Several memo's, photographs, and reports created during the earliest years of Independence Park's development have become lost to institutional memory due both to the passage of time and because the reporting route 'up the chain of command' in earlier years directed some archaeological materials to the Central Files (as opposed to the Archaeological Records Collection).
Processing the archived documentation in the Central Files today is bringing this information forward for the Park's current cultural resource management needs. This rediscovered archaeological documentation is now being indexed for cross-filing and or refiling as part of the archaeological documents collection.
One case in point is a 1957 report detailing a short exploratory archaeological excavation conducted in the basement of the John Wagner Building that once stood at 233 Dock Street. (Left image above). This early archaeological excavation involved testing at the bottom of the basement steps of the building after it was vacated, prior to its demolition as part of the making of the Park. In this space, the first Independence Visitors Center was built in 1976 (see the 2009 photo, above right, of the southeast wing of the building).
Thirty years later, after the new Visitors Center was built at 5th and Market, the old building came to serve as the Independence Living History Center housing the Public Archeology Lab and the Independence Park Institute's educational classrooms. Over the past five years, tens of thousands of people have visited the Lab to see how history is learned from the Park's archaeological artifacts.
Now this piece of land containing the old Visitors Center is being decommissioned from the National Park Service in a land-swap with the American Revolution Center. The early 1957 report is newly relevant because the Programmatic Agreement and Notice of Realty Action associated with this land transfer requires an archaeological study to assess the potential for cultural resources. The 1957 report was called upon in preparing this assessment. (See the cover image of the report above.) This early archaeological study took place on a property lot directly adjacent to the land now being swapped.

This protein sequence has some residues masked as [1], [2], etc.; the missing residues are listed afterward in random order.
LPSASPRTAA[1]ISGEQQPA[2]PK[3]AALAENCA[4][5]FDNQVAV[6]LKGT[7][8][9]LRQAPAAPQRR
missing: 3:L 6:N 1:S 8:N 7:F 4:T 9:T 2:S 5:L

At the time of its creation in 1957, the archeological report concluded that little of significance was found and, given the mission of the Park and the interpretive themes of the day, this was true. Today, with the maturation of historical archaeology as a disciplinary study and the evolution of American History understanding in general, this report's minor findings have new importance. While information about notable personages was not forthcoming (an early research focus), there was evidence of a basement from a previously dating structure still found surviving two feet under the floor of the (later) 19th century, Wagner Building's basement. There was also information relevant to the course of Dock Creek and the artifact assemblage included numerous cow horn pieces indicative of the types of trades (slaughter houses, soap makers and tanners) known to have bordered the waterway during the early decades of the city.